In this year, the 100th anniversary of World War I, a must-read book is Matthew Hollis’s Now All Roads Lead to France – The Last Years of Edward Thomas.
Edward Thomas was a war poet and Hollis tells of the making and the dying of this writer who became so infused with the spirit of the land. This is no naïve, jingoistic or triumphalist story, either of Thomas, or of the wider maw of the Great War into which he was drawn. It is a slow awakening of an intelligent and razor-sharp mind to a deep sense of what he, Edward Thomas, would enlist for – the very earth of England itself.
Thomas was a nature-contemplative who regularly escaped the confines of a family life that restricted his independence and made emotional demands he found difficult to meet. Perhaps he was after someone who would appreciate his poet’s soul, something he found platonically elsewhere.
He earned his living through writing prose and book reviews, a seemingly endless churning of words he deeply resented. He was though a respected part of a remarkable literary landscape featuring many well-loved names and old and new movements within poetry, from the Georgian movement, the Dymock poets within that movement, and the Imagists. These names included Rupert Brooke, W.H. Davies, Walter de la Mare, T.S. Eliot, Robert Frost, John Masefield, Wilfred Owen, Ezra Pound, Siegfried Sassoon and W.B. Yeats.
In a satisfying attention to detail in what seems a largely man’s world, the author weaves in those women who wrote in this period, as well as those poets whose names no longer ring a bell. It was a world in which a poetry bookshop could thrive.
Thomas, who wrestled with depression for much of his life, who kept many who loved him at a distance, was also someone who inspired great love and friendship in return – most famously with Robert Frost, the great American poet. This friendship forms a central strand in this book. It is on such threads literary glory can rest, the encouragement of one person bringing out a hidden gift of poetry and even a new hold on life, such was Frost’s influence on Thomas the poet.
It was only from November 1914 that Thomas began to write poetry as if it were a calling, finding a hidden capacity that poured out like a deep spring. He was to die less than two and half years later, on 9 April 1917, in the first hour of the battle of Arras. The genesis of his poetic sensibility had been long in the making, and the finding of it was to bring him largely out of depression, into a creative space that was remarkable for its quality and awareness.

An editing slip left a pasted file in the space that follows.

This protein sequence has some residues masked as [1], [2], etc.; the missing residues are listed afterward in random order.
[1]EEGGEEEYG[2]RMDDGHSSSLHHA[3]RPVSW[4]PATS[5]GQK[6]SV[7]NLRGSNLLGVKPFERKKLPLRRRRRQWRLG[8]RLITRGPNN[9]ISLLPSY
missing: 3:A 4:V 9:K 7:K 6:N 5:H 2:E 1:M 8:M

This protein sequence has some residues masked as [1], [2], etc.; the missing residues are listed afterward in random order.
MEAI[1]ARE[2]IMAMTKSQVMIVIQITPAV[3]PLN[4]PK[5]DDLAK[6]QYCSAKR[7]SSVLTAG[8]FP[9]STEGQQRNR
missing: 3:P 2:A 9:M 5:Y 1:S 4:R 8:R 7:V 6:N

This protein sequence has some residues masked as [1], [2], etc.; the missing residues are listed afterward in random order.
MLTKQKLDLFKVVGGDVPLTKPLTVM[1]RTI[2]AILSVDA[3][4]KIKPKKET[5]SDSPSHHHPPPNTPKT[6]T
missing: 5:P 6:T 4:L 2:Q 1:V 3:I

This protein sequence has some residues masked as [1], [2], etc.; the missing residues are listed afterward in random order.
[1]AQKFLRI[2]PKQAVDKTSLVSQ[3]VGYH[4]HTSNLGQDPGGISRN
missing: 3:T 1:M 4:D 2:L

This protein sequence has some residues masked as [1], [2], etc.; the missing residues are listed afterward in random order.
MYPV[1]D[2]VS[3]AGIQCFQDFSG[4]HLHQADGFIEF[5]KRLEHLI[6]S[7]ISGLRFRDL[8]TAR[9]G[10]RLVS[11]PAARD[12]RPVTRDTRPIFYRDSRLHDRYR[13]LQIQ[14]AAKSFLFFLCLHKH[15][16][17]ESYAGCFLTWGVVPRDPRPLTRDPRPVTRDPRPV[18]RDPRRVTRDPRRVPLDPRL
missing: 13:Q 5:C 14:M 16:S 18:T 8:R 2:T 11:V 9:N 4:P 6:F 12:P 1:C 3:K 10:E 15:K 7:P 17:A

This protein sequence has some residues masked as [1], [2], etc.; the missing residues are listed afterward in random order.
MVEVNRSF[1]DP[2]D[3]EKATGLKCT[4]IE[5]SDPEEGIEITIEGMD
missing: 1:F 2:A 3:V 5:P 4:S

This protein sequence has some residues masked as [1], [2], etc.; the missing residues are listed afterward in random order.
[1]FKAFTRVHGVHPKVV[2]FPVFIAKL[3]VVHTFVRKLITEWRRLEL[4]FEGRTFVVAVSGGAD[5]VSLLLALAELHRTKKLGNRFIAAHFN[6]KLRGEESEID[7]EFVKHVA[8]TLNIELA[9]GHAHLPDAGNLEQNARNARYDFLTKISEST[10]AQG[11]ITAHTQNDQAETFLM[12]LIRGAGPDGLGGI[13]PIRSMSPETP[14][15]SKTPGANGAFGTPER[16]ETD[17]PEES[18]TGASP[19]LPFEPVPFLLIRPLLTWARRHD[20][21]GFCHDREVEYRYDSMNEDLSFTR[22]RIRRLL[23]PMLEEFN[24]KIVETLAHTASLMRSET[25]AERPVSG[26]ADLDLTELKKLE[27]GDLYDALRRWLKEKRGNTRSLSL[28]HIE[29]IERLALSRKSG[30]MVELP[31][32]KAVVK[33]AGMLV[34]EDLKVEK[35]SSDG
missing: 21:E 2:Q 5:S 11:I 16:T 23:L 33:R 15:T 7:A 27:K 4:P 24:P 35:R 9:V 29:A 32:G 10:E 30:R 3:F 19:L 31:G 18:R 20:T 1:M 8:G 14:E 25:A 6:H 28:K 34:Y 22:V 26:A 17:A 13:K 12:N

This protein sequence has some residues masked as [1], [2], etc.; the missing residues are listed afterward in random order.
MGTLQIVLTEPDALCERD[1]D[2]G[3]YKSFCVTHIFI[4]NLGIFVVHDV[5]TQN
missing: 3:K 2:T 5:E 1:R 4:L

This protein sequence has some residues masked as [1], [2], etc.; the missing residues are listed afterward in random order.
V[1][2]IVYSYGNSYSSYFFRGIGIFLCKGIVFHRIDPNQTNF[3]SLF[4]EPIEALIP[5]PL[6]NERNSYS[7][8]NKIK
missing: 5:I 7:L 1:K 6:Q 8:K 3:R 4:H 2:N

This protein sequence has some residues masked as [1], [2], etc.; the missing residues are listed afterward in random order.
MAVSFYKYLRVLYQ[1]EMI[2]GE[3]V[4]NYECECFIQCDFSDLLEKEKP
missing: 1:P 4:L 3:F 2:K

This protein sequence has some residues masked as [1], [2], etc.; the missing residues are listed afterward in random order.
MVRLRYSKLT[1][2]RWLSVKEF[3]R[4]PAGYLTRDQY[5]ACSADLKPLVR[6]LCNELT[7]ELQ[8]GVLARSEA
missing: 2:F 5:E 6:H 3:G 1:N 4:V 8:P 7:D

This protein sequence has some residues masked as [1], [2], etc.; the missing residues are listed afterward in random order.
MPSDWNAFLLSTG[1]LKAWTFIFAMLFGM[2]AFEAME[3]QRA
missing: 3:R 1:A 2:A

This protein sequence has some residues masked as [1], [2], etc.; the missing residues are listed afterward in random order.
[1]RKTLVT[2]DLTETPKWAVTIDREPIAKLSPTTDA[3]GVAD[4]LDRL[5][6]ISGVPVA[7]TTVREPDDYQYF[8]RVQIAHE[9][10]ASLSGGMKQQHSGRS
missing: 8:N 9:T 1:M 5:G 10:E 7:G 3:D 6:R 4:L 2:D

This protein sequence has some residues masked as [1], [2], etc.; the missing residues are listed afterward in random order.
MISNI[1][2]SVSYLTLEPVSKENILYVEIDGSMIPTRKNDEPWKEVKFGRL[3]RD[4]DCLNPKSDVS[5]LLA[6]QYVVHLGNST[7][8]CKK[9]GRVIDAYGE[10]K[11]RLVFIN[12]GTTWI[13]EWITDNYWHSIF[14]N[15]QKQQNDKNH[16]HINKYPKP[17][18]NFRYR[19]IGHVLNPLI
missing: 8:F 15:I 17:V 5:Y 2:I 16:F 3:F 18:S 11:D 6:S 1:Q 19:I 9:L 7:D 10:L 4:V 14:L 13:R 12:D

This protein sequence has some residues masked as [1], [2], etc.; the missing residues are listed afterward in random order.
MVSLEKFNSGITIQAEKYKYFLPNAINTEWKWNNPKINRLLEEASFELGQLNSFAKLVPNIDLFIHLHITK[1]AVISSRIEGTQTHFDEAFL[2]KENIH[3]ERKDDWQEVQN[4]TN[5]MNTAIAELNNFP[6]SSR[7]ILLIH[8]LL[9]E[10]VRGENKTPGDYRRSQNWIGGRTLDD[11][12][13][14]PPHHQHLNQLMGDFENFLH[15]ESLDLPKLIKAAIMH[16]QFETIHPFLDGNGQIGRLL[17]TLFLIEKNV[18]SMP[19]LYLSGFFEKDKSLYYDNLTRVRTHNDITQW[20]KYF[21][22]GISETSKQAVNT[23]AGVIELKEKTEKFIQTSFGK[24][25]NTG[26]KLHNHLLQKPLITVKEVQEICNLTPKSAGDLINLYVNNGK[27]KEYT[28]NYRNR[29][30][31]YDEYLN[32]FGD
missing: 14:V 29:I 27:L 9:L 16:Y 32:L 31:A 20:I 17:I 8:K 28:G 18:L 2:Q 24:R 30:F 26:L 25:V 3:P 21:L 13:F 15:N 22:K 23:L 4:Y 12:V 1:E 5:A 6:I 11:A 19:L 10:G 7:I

The story Hollis tells is emotionally wrenching and deeply moving. It is a beautifully crafted biography. That there is a long immersion in the subject here is clear, and a story more rounded for being slowly made. It has not been written, as much of Thomas’s prose was, in a hurry. Through it, as a reader, you are slowed down and able to simply be with the unfolding of a life that is compelling and fascinating. Perhaps the very heart of it lies in the shift from literary hack to poet, ‘Not a different man,’ said poetic soul and friend Eleanor Farjeon, ‘but the same man in a different key.’ Suddenly and briefly the man becomes a poet, and a lark ascending.
The narrative is not directly linear, within the inexorable, gravitational, almost circular pull of the war in France, which swallows Thomas and millions of others, Hollis takes us back to key scenes from Thomas’s early life. Again there is satisfying detail of the wider historical setting, and what it was like to live in England during this period.
As Thomas came late to his poetry, so do we in Hollis’s telling of it. But here the author’s own knowledge of the poetic craft and his subject illuminates with a clear and profound seeing of the poet’s craft and sensibility.
Thomas didn’t just write poetry, he formed a clear sense of what poetry was. The ‘thought-moments’ that knot Thomas’s poems together are mirrored in Hollis’s own prose. In the same way you might be drawn to read a poem again and again, so there are scenes, chapters and ‘thought-moments’ in the prose of the story that draw the reader in to a similar contemplation.
The book has been my constant companion for the last few weeks, and I am loathe to put it down – it has become a friend. It invites immersion, and is hard to resist. It casts a slow and subtle spell, drawing you out of the shadows of your own self. I was left marked by this book and its alchemy. The poet who was lost and found and then lost again in the trenches – can be re-found in the pages of this biography.